“I want to acknowledge King Juan Carlos … and all of Spain for their firmness in resisting the imperialist government’s attempt to trample over them,” Chavez said on his regular broadcast. “Now they don’t even want us to buy patrol boats and vessels to protect our coast and some transport planes.”
A former army officer allied with U.S. foe Cuba, Chavez is at odds with Washington over his self-described socialist revolution and charges by U.S. officials that he has become a threat to stability in Latin America.
Flush with cash from high oil prices, Venezuela has sought out arms deals with Russia, Brazil and Spain to beef up its frontier security and modernize its armed forces. Russia is selling Caracas 100,000 Kalashnikov rifles and at least 10 military helicopters.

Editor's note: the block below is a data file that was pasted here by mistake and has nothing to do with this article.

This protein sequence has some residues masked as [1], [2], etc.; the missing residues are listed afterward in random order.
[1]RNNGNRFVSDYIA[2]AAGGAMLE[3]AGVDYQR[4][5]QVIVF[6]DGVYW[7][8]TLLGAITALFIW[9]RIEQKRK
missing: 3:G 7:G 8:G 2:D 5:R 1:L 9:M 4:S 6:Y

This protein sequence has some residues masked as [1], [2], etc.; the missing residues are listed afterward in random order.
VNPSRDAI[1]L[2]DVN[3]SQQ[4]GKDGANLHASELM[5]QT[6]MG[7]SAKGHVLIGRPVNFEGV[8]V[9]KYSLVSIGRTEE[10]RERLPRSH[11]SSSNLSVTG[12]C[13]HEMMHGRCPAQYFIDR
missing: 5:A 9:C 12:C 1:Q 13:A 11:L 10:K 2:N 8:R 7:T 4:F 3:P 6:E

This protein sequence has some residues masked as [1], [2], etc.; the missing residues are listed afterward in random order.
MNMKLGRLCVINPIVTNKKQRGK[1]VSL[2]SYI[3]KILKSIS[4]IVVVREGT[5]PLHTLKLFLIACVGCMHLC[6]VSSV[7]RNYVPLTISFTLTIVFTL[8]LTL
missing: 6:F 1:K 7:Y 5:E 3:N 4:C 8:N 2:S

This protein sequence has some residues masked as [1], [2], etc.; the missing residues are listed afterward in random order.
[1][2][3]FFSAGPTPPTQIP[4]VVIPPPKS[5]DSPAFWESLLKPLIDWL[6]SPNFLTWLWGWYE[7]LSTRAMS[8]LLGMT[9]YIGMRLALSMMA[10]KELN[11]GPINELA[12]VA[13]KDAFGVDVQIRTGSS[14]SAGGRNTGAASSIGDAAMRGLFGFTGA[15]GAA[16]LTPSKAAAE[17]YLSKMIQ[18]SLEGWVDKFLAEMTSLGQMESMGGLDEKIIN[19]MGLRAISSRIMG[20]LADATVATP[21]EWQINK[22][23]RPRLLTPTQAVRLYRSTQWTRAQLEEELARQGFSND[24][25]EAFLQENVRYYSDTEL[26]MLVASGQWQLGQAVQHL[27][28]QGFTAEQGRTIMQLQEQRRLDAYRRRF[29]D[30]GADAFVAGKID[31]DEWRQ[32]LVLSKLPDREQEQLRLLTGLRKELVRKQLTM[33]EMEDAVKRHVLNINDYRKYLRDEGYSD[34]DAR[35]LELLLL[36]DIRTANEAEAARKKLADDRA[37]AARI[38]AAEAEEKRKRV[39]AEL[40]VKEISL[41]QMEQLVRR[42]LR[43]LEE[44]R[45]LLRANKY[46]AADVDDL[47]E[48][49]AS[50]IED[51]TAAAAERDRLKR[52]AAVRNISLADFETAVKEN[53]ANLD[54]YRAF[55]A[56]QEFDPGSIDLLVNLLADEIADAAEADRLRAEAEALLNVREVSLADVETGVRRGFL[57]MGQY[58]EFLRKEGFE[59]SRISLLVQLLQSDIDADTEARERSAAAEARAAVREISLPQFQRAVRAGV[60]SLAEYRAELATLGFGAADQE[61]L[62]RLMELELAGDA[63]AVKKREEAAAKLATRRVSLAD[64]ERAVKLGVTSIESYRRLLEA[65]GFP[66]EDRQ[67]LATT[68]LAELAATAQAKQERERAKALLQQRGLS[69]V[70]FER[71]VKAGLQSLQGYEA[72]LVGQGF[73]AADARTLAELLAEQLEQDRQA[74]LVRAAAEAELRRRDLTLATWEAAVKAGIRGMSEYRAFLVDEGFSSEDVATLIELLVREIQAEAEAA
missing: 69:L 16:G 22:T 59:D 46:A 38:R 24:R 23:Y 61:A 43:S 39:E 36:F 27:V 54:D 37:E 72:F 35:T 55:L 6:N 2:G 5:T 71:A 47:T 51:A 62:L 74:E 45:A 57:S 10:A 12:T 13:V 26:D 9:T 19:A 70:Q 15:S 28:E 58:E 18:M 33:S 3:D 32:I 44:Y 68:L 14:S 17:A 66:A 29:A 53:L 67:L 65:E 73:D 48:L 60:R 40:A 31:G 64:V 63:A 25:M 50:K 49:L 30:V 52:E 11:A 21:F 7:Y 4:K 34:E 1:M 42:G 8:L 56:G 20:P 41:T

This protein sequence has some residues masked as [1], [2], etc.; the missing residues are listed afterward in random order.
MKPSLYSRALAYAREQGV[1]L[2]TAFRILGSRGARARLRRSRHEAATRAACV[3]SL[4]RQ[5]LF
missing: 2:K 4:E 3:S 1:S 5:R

U.S. officials say they fear Venezuelan weapons could end up in the hands of Marxist FARC rebels in neighboring Colombia that Washington has listed as terrorists. Chavez denies charges from some U.S. and Colombian officials that he backs the guerrillas.